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QuickFresh Automates Nutrition Label Printing

This prepared meal delivery company improved flexibility and throughput with a full-color variable printer for cartonboard sleeves.

The Markoprint integra PP 108 can achieve speeds of up to 150 meters/min at a resolution of 360 dpi.
The Markoprint integra PP 108 can achieve speeds of up to 150 meters/min at a resolution of 360 dpi.

In less than one year, QuickFresh, a Utah-based food delivery service, has been able to grow and scale its business exponentially. When the company first opened in May 2021, it was delivering its freshly prepared meals locally. In November 2021, the company expanded its delivery area to the entire West Coast. Now, QuickFresh delivers ready-to-heat prepared meals to the lower 48 states.

Still in its first year of business, the company’s meal packaging process is mostly handled manually. Once the food is manufactured, it’s placed in a tray, which is then sealed and wrapped with a paperboard sleeve that carries the meal’s nutrition information.

But the process of getting the nutrition label and meal information onto the sleeves slowed throughput and created a bottleneck. QuickFresh had four operators printing off stickers that were hand-placed, one by one, front and back of each sleeved tray. A labor-intensive process isn’t ideal during a nationwide labor shortage. Not only was the process tedious, it was also prone to human error. The printer has a circulating ink system that removes air from the nozzles to ensure a clean print image.The printer has a circulating ink system that removes air from the nozzles to ensure a clean print image.

Meanwhile, QuickFresh needed to be poised for even more rapid growth. Josh Rookstool, Director of Operations at QuickFresh, began to look for a solution to help the company scale and improve throughput and the quality of its product’s package and labels.

“We needed a better solution that was scalable, saved us money, and helped to automate things where we could,” Rokstool says. “We posed the challenge of, ‘how can we get to a point where we can take these nice [paperboard] sleeves, wrap them around the meals, and have a printing process that can add all of the variable information?’” Rookstool says.

When looking for an automated solution, Rookstool also needed to be mindful of flexibility. The menus being printed for the freshly prepared meals change every week, so the meal’s name, expiration date, and nutrition label would also change. 

“It was difficult for us to try and purchase pre-printed sleeves because we don’t know what the volumes will be,” Rookstool says. “And so, we really needed something that was flexible enough for us to print all of this variable information right on the sleeves.”

QuickFresh turned to its long-time partner CRS Data Solutions, a marking, coding, and tracking equipment distributor, to help them identify the best solution for their needs.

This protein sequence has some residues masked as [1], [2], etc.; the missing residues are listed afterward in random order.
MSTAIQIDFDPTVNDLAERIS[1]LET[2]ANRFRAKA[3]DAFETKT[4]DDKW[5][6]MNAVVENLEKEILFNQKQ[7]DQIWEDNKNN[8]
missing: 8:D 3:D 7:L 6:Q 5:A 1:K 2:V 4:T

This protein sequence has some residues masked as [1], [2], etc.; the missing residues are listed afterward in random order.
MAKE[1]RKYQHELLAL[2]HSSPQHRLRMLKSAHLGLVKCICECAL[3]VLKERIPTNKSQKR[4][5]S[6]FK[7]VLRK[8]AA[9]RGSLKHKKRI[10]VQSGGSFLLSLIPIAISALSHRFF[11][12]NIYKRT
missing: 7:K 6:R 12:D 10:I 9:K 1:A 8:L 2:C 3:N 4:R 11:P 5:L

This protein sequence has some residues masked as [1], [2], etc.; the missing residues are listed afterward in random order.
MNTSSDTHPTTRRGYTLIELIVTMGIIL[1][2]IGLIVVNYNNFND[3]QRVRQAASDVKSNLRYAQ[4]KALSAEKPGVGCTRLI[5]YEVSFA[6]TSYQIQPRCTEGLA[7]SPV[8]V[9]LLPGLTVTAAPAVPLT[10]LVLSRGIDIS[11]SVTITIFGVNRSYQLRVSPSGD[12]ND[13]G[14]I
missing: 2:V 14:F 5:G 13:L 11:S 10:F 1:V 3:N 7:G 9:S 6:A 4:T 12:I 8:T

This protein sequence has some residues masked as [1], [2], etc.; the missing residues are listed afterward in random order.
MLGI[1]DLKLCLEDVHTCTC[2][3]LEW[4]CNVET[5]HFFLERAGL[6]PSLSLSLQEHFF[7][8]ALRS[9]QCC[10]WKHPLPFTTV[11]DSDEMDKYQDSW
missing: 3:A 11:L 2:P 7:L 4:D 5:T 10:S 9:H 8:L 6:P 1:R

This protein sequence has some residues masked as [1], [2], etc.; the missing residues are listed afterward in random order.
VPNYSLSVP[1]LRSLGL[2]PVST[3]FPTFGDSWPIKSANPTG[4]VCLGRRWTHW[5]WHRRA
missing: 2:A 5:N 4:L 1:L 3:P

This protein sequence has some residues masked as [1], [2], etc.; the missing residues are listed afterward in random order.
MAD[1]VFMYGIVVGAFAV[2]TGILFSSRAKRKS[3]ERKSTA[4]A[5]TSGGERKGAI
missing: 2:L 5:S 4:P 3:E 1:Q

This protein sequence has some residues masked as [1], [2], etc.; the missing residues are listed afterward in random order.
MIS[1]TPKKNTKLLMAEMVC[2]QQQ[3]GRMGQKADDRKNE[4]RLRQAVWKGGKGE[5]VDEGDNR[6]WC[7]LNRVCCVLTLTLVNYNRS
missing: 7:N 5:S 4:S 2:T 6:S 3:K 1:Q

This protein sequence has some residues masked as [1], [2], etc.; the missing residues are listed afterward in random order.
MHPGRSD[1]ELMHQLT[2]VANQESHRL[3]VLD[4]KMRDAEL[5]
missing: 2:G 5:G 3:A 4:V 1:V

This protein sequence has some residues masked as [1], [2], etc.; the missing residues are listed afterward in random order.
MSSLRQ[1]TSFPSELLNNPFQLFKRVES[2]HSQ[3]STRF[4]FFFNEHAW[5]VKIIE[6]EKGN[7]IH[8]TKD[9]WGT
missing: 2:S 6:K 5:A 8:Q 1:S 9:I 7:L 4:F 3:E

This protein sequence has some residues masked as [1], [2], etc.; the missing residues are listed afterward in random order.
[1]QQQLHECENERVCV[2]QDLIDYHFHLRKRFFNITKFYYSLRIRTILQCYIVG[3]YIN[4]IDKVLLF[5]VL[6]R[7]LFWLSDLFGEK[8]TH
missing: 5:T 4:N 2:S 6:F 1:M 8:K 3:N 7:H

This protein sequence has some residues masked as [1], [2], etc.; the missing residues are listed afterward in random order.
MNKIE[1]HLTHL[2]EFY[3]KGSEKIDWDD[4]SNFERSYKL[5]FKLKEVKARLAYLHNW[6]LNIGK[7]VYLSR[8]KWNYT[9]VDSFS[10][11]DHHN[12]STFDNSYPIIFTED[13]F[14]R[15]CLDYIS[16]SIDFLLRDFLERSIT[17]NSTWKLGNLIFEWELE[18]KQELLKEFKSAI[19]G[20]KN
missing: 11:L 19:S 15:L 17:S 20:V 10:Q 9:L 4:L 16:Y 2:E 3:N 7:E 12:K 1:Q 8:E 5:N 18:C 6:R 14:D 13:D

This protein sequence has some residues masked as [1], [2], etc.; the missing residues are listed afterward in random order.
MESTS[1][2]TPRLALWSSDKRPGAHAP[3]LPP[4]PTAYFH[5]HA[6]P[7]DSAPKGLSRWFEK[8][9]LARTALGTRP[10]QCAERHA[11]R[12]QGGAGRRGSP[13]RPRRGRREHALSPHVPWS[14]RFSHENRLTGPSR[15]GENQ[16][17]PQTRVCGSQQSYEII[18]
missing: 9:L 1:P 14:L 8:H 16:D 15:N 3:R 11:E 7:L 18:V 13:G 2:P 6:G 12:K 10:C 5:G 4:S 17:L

“QuickFresh was looking for a full-color type printer, which doesn’t really exist in the variable printing world,” says Brian Wagner, a territory sales representative at CRS Data Solutions. “So, we were looking for solutions to where they could create a carton that was semi-generic and then we could just add the different fields for the variable information that needed to be printed. We needed a high-res mark because they have the nutrition facts on there. And to get that smaller print, be able to read it, and fit it on the carton, we needed a high-resolution type of printer.”

In August 2021, QuickFresh purchased a Markoprint integra PP108 printer and instantly saw improvements and increased efficiencies. The printer is ideal for nutrition labels because it can print fonts as small as 1 mm, as well as high-resolution graphics and logos, according to QuickFresh.

“It can fly through our sleeves,” Rookstool says. “What took six people four hours to do, we can now do that with one person operating it and get through the same amount of work in less than an hour.”

A QuickFresh operator mans the Rotech RF1 feeder and integrated Markoprint integra PP108 printer.A QuickFresh operator mans the Rotech RF1 feeder and integrated Markoprint integra PP108 printer.The Markoprint integra is integrated into a Rotech RF1 feeder where an operator loads sleeves into a magazine and ensures the right file is sent to the Markoprint printer. After sleeves run through the printer, they are compiled and then taken to a separate station where someone manually slides the tray of prepared food into the cartonboard sleeve. As QuickFresh grows, Rookstool plans to automate this process further.

In addition to having a more streamlined process, the printer uses inks that are mineral oil-free (MOF), which is more eco-friendly than other inks on the market, according to Jeff Norton, business development manager, AT Information Products, a Markoprint distributer. The MOF oil ink is also ideal for printing on absorbent, porous surfaces in the food industry since it’s a safe, direct replacement for petroleum-based inks.

In February of this year, QuickFresh invested in a second Markoprint integra printer to keep up with growth. Within a matter of hours, QuickFresh was able to run 3,000 sleeves.

“We feel pretty confident we can scale pretty well with our needs,” RookStool says. “We’re prepping for some pretty big partners that we’re working with, and we feel confident that our process is ready for that.” PW

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